Statement from Dr. Brian H. Rowe: Heart Health Month

February is Heart Health Month and provides an opportunity to draw attention to an area that is at the core of our Institute’s mandate. It is a time to reflect on our collective advances within the field as well as evaluate daily lifestyle decisions that reduce the risk of developing heart disease. Continued investment in research to understand the causes as well as how to effectively prevent, manage and treat heart disease is of critical importance to ICRH and CIHR. Through research we have been able to improve heart disease outcomes, which have now been surpassed by cancer as the leading cause of death in developed countries. Despite this progress, there is a continued need for research investment as heart disease remains a leading cause of death and disability globally.

Survival following heart attack and other heart conditions have improved since the start of my practice days, increasing the need to better understand resulting chronic conditions such as heart failure. It is estimated that approximately 600,000 Canadians live with heart failure. The condition causes peripheral edema, exercise intolerance, shortness of breath, and sleep disorders. As heart failure progresses, patients may experience profound impacts on their quality of life and mental health. Although management of heart failure is complex and multi-disciplinary, evidence from research is making an impact for patients and their families.

Many of the risk factors for cardiovascular diseases and heart failure are also associated with vascular cognitive impairment (VCI) and has led to a growing recognition of an intimate connection between the heart and brain. VCI occurs as a result of damage to vessels that supply blood to the brain resulting in a range of dysfunction from subjective cognitive decline and mild cognitive impairment to dementia. The heart-brain connection is an emerging research area within our Institute and other major funding organizations. To support capacity development in this emerging area, the CIHR Institutes of Aging (IA), Neurosciences, Mental Health and Addiction (INMHA) and Circulatory and Respiratory Health (ICRH) are collaborating on an upcoming Health Research Training Platform Pilot (HRTP) funding opportunity focused on vascular cognitive impairment. This pilot HRTP program will allow CIHR to support the development of integrated training and mentoring environments and to ultimately position health research trainees and Early Career Researchers for career success.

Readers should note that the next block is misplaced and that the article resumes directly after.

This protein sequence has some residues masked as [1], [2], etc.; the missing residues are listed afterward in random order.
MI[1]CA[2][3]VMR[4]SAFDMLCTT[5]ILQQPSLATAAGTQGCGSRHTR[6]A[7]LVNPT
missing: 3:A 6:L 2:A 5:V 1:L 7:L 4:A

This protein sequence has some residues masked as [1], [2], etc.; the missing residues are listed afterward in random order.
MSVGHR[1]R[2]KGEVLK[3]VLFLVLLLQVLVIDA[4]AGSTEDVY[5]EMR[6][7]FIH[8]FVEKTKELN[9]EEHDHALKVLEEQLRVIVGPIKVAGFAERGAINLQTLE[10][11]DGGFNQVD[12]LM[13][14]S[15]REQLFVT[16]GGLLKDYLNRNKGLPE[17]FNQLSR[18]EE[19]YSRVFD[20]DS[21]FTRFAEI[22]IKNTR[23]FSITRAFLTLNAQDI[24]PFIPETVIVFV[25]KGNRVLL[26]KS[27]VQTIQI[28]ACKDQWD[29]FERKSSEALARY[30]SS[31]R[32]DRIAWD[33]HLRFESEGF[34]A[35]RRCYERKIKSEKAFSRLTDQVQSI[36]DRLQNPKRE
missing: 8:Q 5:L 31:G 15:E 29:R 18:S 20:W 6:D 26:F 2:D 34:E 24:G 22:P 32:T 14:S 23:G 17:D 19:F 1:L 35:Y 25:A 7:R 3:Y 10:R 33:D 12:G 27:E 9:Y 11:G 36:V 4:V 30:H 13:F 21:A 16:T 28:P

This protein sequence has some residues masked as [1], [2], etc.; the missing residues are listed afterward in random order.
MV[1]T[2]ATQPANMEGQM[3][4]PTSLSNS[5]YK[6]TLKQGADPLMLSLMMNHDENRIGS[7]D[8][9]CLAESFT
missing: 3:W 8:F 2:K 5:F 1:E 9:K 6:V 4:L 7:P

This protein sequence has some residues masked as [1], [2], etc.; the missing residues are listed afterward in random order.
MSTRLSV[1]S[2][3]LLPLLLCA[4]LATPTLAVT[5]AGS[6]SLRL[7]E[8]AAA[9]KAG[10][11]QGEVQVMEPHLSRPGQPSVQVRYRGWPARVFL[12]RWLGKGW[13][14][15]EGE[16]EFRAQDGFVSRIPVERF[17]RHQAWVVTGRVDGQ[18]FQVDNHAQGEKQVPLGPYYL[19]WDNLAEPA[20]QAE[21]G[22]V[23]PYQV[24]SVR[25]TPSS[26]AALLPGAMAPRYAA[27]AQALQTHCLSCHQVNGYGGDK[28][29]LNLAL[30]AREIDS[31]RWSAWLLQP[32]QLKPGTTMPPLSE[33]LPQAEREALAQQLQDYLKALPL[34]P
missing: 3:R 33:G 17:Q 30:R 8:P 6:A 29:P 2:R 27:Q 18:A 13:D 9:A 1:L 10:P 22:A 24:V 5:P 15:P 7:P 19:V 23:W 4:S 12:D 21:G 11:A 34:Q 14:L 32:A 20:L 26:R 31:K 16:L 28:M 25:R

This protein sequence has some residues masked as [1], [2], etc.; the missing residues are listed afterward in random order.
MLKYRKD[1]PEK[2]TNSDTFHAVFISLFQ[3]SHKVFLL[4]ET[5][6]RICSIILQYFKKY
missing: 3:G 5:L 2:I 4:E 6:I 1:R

Similarly, CIHR-ICRH is proud to partner in the European Research Area – Cardiovascular Diseases (ERA-CVD) network to support a transnational funding opportunity to prevent VCI through early detection of cardiovascular disease [ PDF (802 KB) - external link ]. Funded under Horizon 2020, ERA-CVD fosters collaboration between European countries and their partners to coordinate research efforts and funding programs. Our previous investments in ERA-CVD’s third (JTC2018) and fourth (JTC2019) joint transnational calls enabled successful recipients to build effective collaborations on common multidisciplinary cardiovascular research projects.

Through partnered initiatives like the Women’s Heart and Brain Health Chairs; Heart and Stroke Foundation’s Seed/Catalyst Grants for Long-Term Commitment to Cardiovascular and Cerebrovascular Disease; Understanding Disease Prevention and Risk Factor Modification Grants; and the Distinguished Lecturer Awards in Cardiovascular Sciences, ICRH continues to leverage resources and expertise to support cardiovascular research. Our participation in these initiatives ensures that research informs prevention, diagnosis, treatment and policymaking for the Canadians impacted by heart disease.

As we begin Heart Health Month, I encourage all clinicians, scientists and patients to take steps to reduce their own risk for heart disease through effective preventive measures like smoking cessation, making good dietary choices, maintaining good sleep hygiene habits, and exercising regularly. My gratitude goes to all the researchers, health practitioners, clinicians and individuals with lived experience who work tirelessly to keep heart health at the forefront of our minds.

Dr. Brian H. Rowe
Scientific Director, CIHR Institute of Circulatory and Respiratory Health
Professor, University of Alberta

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